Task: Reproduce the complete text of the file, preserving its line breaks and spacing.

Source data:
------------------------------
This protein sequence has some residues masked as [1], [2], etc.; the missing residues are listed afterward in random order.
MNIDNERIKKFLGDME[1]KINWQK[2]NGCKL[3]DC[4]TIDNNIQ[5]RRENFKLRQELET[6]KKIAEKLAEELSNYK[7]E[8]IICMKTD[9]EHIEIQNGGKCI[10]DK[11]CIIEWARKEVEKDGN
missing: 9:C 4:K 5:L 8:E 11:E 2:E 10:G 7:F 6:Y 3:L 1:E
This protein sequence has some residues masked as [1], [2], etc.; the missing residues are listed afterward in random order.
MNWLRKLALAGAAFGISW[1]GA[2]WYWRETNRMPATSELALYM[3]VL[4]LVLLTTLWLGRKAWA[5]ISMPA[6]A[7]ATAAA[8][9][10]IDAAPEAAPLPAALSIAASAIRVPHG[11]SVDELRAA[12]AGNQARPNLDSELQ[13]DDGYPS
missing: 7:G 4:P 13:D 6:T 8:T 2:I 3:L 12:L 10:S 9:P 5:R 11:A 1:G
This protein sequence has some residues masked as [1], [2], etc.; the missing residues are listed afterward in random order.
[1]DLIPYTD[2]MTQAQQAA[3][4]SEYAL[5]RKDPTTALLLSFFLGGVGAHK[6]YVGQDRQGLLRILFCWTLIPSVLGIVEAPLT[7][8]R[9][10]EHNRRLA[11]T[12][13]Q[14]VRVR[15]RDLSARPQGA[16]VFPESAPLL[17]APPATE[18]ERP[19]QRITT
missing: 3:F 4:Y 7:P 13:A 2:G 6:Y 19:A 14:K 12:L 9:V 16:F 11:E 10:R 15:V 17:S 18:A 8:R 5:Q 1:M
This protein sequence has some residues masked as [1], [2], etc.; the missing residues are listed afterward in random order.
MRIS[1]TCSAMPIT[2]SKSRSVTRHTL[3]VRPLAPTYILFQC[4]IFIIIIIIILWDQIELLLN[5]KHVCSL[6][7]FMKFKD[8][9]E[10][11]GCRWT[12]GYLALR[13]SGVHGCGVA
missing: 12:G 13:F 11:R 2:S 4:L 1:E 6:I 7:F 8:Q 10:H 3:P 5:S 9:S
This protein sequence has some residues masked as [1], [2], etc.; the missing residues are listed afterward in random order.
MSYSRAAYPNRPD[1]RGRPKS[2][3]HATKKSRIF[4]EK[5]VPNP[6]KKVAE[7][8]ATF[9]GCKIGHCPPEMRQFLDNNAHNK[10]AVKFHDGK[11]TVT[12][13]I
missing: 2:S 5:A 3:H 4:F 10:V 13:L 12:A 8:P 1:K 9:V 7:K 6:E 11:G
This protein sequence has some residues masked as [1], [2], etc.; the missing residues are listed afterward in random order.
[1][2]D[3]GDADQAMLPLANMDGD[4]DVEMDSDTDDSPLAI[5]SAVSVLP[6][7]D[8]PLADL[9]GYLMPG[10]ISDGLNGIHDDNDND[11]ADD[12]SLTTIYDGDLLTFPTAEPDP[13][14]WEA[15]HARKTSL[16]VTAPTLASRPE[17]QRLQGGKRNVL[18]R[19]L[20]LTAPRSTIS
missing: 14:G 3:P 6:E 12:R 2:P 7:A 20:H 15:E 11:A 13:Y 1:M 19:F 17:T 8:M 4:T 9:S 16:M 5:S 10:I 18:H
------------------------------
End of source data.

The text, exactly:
This protein sequence has some residues masked as [1], [2], etc.; the missing residues are listed afterward in random order.
MNIDNERIKKFLGDME[1]KINWQK[2]NGCKL[3]DC[4]TIDNNIQ[5]RRENFKLRQELET[6]KKIAEKLAEELSNYK[7]E[8]IICMKTD[9]EHIEIQNGGKCI[10]DK[11]CIIEWARKEVEKDGN
missing: 9:C 4:K 5:L 8:E 11:E 2:E 10:G 7:F 6:Y 3:L 1:E
This protein sequence has some residues masked as [1], [2], etc.; the missing residues are listed afterward in random order.
MNWLRKLALAGAAFGISW[1]GA[2]WYWRETNRMPATSELALYM[3]VL[4]LVLLTTLWLGRKAWA[5]ISMPA[6]A[7]ATAAA[8][9][10]IDAAPEAAPLPAALSIAASAIRVPHG[11]SVDELRAA[12]AGNQARPNLDSELQ[13]DDGYPS
missing: 7:G 4:P 13:D 6:T 8:T 2:I 3:L 12:L 10:S 9:P 5:R 11:A 1:G
This protein sequence has some residues masked as [1], [2], etc.; the missing residues are listed afterward in random order.
[1]DLIPYTD[2]MTQAQQAA[3][4]SEYAL[5]RKDPTTALLLSFFLGGVGAHK[6]YVGQDRQGLLRILFCWTLIPSVLGIVEAPLT[7][8]R[9][10]EHNRRLA[11]T[12][13]Q[14]VRVR[15]RDLSARPQGA[16]VFPESAPLL[17]APPATE[18]ERP[19]QRITT
missing: 3:F 4:Y 7:P 13:A 2:G 6:Y 19:A 14:K 12:L 9:V 16:F 11:E 10:R 15:V 17:S 18:A 8:R 5:Q 1:M
This protein sequence has some residues masked as [1], [2], etc.; the missing residues are listed afterward in random order.
MRIS[1]TCSAMPIT[2]SKSRSVTRHTL[3]VRPLAPTYILFQC[4]IFIIIIIIILWDQIELLLN[5]KHVCSL[6][7]FMKFKD[8][9]E[10][11]GCRWT[12]GYLALR[13]SGVHGCGVA
missing: 12:G 13:F 11:R 2:S 4:L 1:E 6:I 7:F 8:Q 10:H 3:P 5:S 9:S
This protein sequence has some residues masked as [1], [2], etc.; the missing residues are listed afterward in random order.
MSYSRAAYPNRPD[1]RGRPKS[2][3]HATKKSRIF[4]EK[5]VPNP[6]KKVAE[7][8]ATF[9]GCKIGHCPPEMRQFLDNNAHNK[10]AVKFHDGK[11]TVT[12][13]I
missing: 2:S 5:A 3:H 4:F 10:V 13:L 12:A 8:P 1:K 9:V 7:K 6:E 11:G
This protein sequence has some residues masked as [1], [2], etc.; the missing residues are listed afterward in random order.
[1][2]D[3]GDADQAMLPLANMDGD[4]DVEMDSDTDDSPLAI[5]SAVSVLP[6][7]D[8]PLADL[9]GYLMPG[10]ISDGLNGIHDDNDND[11]ADD[12]SLTTIYDGDLLTFPTAEPDP[13][14]WEA[15]HARKTSL[16]VTAPTLASRPE[17]QRLQGGKRNVL[18]R[19]L[20]LTAPRSTIS
missing: 14:G 3:P 6:E 12:R 2:P 7:A 20:H 15:E 11:A 13:Y 1:M 19:F 17:T 8:M 4:T 9:S 16:M 5:S 10:I 18:H